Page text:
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Blog  »  November 2017  »  Making an Employee Redundant - Blog
22
Nov 17

Posted by
Marzena Ignar

Making an Employee Redundant

Redundancy is never an easy decision for an employer to make but there may come a time when circumstances arise which leave an employer with no alternative but to declare redundancies.

A redundancy situation can often arise in the following situations:

  • an employee’s job ceases to exist
  • the employer ceases to carry on the business
  • the requirement for employees has diminished
  • an employee is not skilled for work that is to be done

In the event of a redundancy, employees are covered under Redundancy Payments Acts 1967-2014, if they meet the following requirements:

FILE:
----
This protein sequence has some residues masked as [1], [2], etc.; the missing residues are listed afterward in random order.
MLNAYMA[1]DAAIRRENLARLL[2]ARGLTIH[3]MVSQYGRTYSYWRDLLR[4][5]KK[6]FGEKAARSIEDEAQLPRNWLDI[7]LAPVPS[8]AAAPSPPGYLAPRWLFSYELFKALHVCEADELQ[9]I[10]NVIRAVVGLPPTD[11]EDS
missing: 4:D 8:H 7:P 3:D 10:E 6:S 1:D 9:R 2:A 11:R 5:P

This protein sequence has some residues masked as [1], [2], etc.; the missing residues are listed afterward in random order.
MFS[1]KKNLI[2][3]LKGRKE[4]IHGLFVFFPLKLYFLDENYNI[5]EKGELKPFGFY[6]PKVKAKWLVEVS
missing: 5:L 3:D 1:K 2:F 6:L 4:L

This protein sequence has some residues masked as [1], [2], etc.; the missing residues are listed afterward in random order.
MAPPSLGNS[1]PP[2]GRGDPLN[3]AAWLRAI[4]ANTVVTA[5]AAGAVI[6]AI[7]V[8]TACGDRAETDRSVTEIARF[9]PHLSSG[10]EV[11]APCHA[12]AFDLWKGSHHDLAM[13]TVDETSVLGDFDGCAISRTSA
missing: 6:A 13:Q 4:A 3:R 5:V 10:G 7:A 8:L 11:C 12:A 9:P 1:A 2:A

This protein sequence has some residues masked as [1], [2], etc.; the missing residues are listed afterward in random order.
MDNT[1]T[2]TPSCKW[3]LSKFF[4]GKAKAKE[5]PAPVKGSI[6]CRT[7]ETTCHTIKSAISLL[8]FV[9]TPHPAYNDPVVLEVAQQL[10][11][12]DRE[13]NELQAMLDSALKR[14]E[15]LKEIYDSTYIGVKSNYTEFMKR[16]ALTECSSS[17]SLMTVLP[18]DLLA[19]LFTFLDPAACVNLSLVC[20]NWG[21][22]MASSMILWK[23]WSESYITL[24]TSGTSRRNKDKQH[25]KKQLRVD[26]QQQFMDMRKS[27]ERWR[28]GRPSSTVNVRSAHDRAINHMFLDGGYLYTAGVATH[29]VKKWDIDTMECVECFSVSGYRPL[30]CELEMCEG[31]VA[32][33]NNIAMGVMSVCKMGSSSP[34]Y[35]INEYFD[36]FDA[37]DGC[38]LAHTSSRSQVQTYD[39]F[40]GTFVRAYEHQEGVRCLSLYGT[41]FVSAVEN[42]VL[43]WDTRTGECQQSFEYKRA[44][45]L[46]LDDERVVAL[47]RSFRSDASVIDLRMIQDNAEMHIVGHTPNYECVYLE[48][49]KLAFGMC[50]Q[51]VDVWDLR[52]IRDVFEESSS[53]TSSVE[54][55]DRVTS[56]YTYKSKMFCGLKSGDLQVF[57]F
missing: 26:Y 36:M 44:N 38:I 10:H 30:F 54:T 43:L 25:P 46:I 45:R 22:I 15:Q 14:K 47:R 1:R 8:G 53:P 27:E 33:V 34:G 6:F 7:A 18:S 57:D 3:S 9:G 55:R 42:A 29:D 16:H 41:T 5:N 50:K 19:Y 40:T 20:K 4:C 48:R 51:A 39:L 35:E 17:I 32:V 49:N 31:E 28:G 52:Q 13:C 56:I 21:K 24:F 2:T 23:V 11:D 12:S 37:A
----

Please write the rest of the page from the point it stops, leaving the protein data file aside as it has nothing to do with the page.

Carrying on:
• aged 16 or over
  • have at least 2 years continuous service (104 weeks)
  • are a full-time employee insurable under PRSI class A, or PRSI Class J for a part-time employee

How to calculate Statutory Redundancy Pay

Statutory Redundancy is payable at a rate of:

  • 2 weeks’ pay for each year of service. If the period of employment is not an exact number of years, the excess days are credited as a portion of a year
  • plus one week’s pay

The term ‘pay’ refers to the employee’s current normal gross weekly pay, including average regular overtime and benefits in kind. The above, however, is based on a maximum earnings limit of €600 per week (before PAYE, PRSI & USC).

An employer may also choose to pay a redundancy payment above the statutory minimum. In such circumstances, the statutory payment element will be tax free but some of the lump sum payment may be taxable. 

Employers should ensure that a redundancy policy is included in their company handbook and that all staff are aware of the procedures in place if redundancies were to arise. 

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Posted in Company handbook, Contract of employment, Employee Handbook, Staff Handbook, Wages